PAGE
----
I First Learnt About God & Salvation in Africa: Archbishop Justin Welby

The Most Revd Arch. made the disclosure upon his visit to Kiburu Boys Secondary School, a school he taught at in central Kenya 46 years ago.

I First Learnt About God & Salvation in Africa: Archbishop Justin Welby
Archbishop Justin Welby: Archbishop of Canterbury Organisation/Photo Credit

The irony of life…

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It is universally accepted that Christianity spread through Africa through colonialism and to this day, the Christian faith occupies a complicated, often racialised place in the history of blacks all over the globe because of how it was abused by white colonists and slave traders to subjugate blacks.

Nonetheless, the world was given a bit of a wait-a-minute moment last week when the Archbishop of Canterbury Justin Welby, the principal leader of the Church of England and the head primus inter pares of the worldwide Anglican Communion revealed that he first learnt of God and salvation in the… “heart of darkness”… Africa, Kenya to be precise.

The Most Revd Arch. made the disclosure upon his visit to Kiburu Boys Secondary School, a school he taught at in central Kenya 46 years ago. He was in the East Africa nation to meet Anglican Church bishops and Kenyan politicians, among them the Deputy President William Ruto, former Prime Minister Raila Odinga and former Vice-President Kalonzo Musyoka.

On Thursday, he visited the house he used to live in as a teacher and recorded a video message to his followers on Twitter:

According to his official website, Revd Welby was ordained in 1992 after an 11-year career in the oil industry. He spent his first 15 years serving in Coventry diocese, often in places of significant deprivation.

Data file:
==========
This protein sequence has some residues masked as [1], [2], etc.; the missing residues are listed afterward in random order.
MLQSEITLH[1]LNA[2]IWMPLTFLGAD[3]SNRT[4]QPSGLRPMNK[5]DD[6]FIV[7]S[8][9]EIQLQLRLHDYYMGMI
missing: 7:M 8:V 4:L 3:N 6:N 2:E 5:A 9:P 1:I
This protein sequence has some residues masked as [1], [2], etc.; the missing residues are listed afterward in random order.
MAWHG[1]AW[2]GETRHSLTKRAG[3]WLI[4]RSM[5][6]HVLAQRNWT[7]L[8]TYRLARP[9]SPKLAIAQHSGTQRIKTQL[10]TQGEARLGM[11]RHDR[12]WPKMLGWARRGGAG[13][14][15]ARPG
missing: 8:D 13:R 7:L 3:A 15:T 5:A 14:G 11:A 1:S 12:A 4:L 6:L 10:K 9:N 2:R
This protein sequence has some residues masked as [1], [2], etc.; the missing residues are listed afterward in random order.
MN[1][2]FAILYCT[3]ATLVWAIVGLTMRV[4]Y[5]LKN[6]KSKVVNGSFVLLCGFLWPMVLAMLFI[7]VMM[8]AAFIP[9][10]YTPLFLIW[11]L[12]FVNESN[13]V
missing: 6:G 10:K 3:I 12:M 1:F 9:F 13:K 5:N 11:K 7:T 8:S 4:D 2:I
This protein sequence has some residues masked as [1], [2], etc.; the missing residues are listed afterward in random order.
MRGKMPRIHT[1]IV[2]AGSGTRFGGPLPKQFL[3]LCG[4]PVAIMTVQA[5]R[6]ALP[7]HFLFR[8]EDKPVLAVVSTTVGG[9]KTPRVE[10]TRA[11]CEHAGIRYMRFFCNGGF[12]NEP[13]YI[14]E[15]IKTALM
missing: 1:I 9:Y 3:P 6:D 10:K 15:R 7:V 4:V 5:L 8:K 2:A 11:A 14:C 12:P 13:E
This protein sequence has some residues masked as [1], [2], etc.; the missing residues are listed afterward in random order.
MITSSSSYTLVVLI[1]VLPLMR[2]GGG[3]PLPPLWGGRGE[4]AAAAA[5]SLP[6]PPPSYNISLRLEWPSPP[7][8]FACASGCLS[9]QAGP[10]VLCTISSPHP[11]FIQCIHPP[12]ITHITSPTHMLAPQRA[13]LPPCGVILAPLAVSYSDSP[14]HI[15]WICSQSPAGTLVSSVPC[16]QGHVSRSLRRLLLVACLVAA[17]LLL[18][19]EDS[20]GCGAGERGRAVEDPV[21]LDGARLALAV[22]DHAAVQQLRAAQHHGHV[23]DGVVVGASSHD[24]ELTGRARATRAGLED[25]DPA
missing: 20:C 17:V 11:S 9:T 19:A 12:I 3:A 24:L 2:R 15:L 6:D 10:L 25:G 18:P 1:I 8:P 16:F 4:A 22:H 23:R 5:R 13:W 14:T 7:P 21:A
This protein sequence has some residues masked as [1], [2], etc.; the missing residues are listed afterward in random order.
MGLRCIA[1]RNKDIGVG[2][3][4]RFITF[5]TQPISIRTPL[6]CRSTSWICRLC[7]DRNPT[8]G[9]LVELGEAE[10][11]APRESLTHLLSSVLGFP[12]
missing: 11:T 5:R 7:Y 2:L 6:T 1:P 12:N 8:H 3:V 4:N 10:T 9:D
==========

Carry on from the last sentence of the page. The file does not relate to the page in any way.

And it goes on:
In 2002 he was made a Canon of Coventry Cathedral, where he jointly led its international reconciliation work. During this time he worked extensively in Africa and the Middle East. Archbishop Justin has had a passion for reconciliation and peace-making ever since.

He was Dean of Liverpool Cathedral from 2007 to 2011 and Bishop of Durham from 2011 to 2012, before being announced as the 105th Archbishop of Canterbury in late 2012.

On 21st March 2013, he was installed as Archbishop of Canterbury in a service at Canterbury Cathedral.

In his sermon, he said: “There is every possible reason for optimism about the future of Christian faith in our world and in this country.”

The present environmental and economic challenges, and those of human development and global poverty, “can only be faced with extraordinary Christ-liberated courage”.

Setting out a vision for the church, he said: “The church transforms society when it takes the risks of renewal in prayer, of reconciliation and of confident declaration of the good news of Jesus Christ.”

On taking office, Archbishop Justin announced three personal priorities for his ministry.

The first is a renewal of prayer and Religious life throughout the church.

The second is seeking reconciliation within the church, and supporting the Church in its role as a peacemaker.

The third is encouraging every Christian to share their faith and see themselves as a witness to Jesus Christ.

These priorities are central to everything the Archbishop does.

During his first 18 months in office, Archbishop Justin visited every province of the Anglican Communion – joined by his wife, Caroline – an extraordinary personal pilgrimage that involved 96 days of travel.

He continues to make visits around the Anglican Communion, particularly to encourage Anglicans in places of conflict who are pursuing peace and reconciliation.

In 2017, Archbishop Justin was invited to join UN Secretary-General António Guterres’ High-Level Advisory Board on Mediation – the only faith leader to be on the panel.

Since 2013, Archbishop Justin has made regular visits to dioceses around the southern province of the Church of England. He has taken part in everything from baptisms to baking competitions, visited schools and food banks and prayed with people in skate parks, shopping centres and dozens of churches.


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